If we can’t stop abortion, can we reduce unwanted pregnancies?

Author: Angella Nampewo. PHOTO/FILE

What you need to know:

  • We can legislate to high heaven and our load for post abortion care will just keep growing.   

In April, Community Health Rights Network released a report indicating that at least six in 10 girls in slum areas in Uganda had used unsafe abortion methods. The study conducted between 2018 and 2021 interviewed more than 102,509 women, of whom 61,509 revealed they had used unsafe abortion methods to get rid of unwanted pregnancies.

More than half of that number were married. Another report published by Uganda Radio Network indicated more than 14,000 cases for post abortion care were reported in the Acholi sub-region.

As the debate rages on the other side of the Atlantic on whether to overturn the Roe vs. Wade law that guaranteed the right to abortion in the US, one cannot help considering the dire consequences that prevalent unsafe abortion has on our female population. It has been stated as a leading cause of maternal death.

While it is still illegal to procure an abortion here, women are still turning up in poor shape, in need of care, after an abortion gone wrong. 

This is a real dilemma, just like the one that has been foreseen in the US, should the abortion law be overturned. It is now predicted that if it becomes illegal to have abortions within their own states, women might travel out of state to get an abortion or go to some underground operation.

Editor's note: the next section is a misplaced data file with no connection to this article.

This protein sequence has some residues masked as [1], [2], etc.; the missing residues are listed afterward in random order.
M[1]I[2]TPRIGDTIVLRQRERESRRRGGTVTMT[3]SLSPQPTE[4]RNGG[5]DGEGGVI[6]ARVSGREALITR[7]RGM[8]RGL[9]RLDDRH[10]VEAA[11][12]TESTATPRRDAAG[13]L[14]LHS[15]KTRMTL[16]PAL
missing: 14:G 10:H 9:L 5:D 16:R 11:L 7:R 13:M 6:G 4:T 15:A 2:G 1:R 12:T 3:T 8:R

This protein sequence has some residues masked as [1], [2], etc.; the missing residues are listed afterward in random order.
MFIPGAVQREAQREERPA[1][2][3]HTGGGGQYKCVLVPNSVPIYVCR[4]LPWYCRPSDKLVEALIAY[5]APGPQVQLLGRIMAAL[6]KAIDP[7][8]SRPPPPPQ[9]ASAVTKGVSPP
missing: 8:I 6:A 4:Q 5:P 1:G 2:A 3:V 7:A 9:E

There are no easy answers to the abortion dilemma but perhaps we need to look at it from the chicken and egg situation. Before an abortion comes an unwanted pregnancy. Why do we have so many unwanted pregnancies? Are the reasons economic, societal pressure, fear of dropping out of school or inadequate access to reproductive health services? Without addressing the underlying reasons that compel women to seek abortions, we can legislate to high heaven and our case load for post abortion care will just keep growing, alongside maternal deaths from unsafe practices.

The Covid-19 pandemic provided an example of what can happen when women and girls are rendered socially and economically vulnerable. With many girls outside of the regular protection of schooling and with diminished or no economic power, there was a significant increase in the rate of teenage pregnancy, among other issues. There is still a lot of stigma and little support for women who get pregnant outside of what is perceived to be the ideal circumstances.

This is not in any way to encourage early sex or any other risky behaviour but despite our public campaign for access to reproductive health information for younger people, the reality on the ground is starkly different as sexuality is still shrouded in taboo. This, despite the fact that all kinds of information (good and bad) are more available to our young.  While we have succeeded to some extent, to reduce the stigma on HIV for instance, pregnancy still feels like a death sentence to many and open, safe places to discuss safe reproductive practices without judgement are few.

If you don’t believe me, imagine your 15-year-old daughter came to you or was sent back from school with the news that she was expecting a baby. Outline the steps you would take upon receiving the news. It is easy to dismiss the statistics and conveniently forget about the problems of these young people if they seem far away. I believe it would make a difference if we thought of this problem as our very own. What would be the right thing to do under the circumstances?

If we can figure this out, we can endeavour to create better conditions to save women and girls from unwanted pregnancies or at least unsafe abortions.

Ms Nampewo is a writer, editor and communications consultant     
[email protected]